- Sphincter replacement. A damaged anal sphincter can be replaced with an artificial anal sphincter. The device is essentially an inflatable cuff, which is implanted around your anal canal. When inflated, the device keeps your anal sphincter shut tight until you're ready to defecate. To go to the toilet, you use a small external pump to deflate the device and allow stool to be released. The device then reinflates itself.
- Sphincter repair (dynamic graciloplasty). In this surgery doctors take a muscle from the inner thigh and wrap it around the sphincter, restoring muscle tone to the sphincter.
- Colostomy (bowel diversion). This surgery diverts stool through an opening in the abdomen. Doctors attach a special bag to this opening to collect the stool. Colostomy is generally considered only after other treatments have been tried.
Kegel exercises strengthen the pelvic floor muscles, which support the bladder and bowel and, in women, the uterus, and may help reduce incontinence. To perform Kegel exercises, contract the muscles that you would normally use to stop the flow of urine. Hold the contraction for three seconds, then relax for three seconds. Repeat this pattern 10 times. As your muscles strengthen, hold the contraction longer, gradually working your way up to three sets of 10 contractions every day.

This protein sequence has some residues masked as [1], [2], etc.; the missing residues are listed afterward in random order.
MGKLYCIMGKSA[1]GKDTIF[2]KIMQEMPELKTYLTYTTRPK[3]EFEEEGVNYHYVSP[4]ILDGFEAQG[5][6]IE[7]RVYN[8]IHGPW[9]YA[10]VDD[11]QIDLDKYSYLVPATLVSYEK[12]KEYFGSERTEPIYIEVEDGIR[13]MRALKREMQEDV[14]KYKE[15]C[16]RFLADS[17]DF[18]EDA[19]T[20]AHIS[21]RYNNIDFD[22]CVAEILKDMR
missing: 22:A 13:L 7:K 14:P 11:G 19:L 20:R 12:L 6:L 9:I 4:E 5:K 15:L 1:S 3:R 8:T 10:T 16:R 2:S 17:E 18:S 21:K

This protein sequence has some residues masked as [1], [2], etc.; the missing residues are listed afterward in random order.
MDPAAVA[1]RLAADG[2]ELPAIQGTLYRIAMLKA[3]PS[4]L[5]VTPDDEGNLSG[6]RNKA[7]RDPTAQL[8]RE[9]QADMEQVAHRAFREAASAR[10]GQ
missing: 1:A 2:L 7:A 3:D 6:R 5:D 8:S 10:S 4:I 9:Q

You may be able to gain better control of your bowel movements by:
- Keeping track of what you eat. Make a list of what you eat for a week. You may discover a connection between certain foods and your bouts of incontinence. Once you've identified problem foods, stop eating them and see if your incontinence improves. Foods that can cause diarrhea or gas and worsen fecal incontinence include spicy foods, fatty and greasy foods, cured or smoked meat, carbonated beverages, and dairy products (if you're lactose intolerant). Caffeine-containing beverages and alcohol also can act as laxatives, as can products such as sugar-free gum and diet soda, which contain artificial sweeteners.
- Getting adequate fiber. Fiber helps make stool soft and easier to control. Fiber is predominately present in fruits, vegetables, and whole-grain breads and cereals. Aim for 20 to 30 grams of fiber a day, but don't add it to your diet all at once. Too much fiber suddenly can cause uncomfortable bloating and gas.
- Drink more water. To keep stools soft and formed, drink at least eight glasses of liquid, preferably water, a day.
You can help avoid further discomfort from fecal incontinence by keeping the skin around your anus as clean and dry as possible. To relieve anal discomfort and eliminate any possible odor associated with fecal incontinence:
- Wash with water. Gently wash the area with water after each bowel movement. Showering or soaking in a bath also may help. Soap can dry and irritate the skin. So can rubbing with dry toilet paper. Premoistened, alcohol-free, perfume-free towelettes or wipes may be a good alternative for cleaning the area.
- Dry thoroughly. Allow the area to air-dry, if possible. If you're short on time, you can gently pat the area dry with toilet paper or a clean washcloth.
- Apply a cream or powder. Moisture-barrier creams help keep irritated skin from having direct contact with feces. Be sure the area is clean and dry before you apply any cream. Nonmedicated talcum powder or cornstarch also may help relieve anal discomfort.
- Wear cotton underwear and loose clothing. Tight clothing can restrict airflow, making skin problems worse. Change soiled underwear quickly.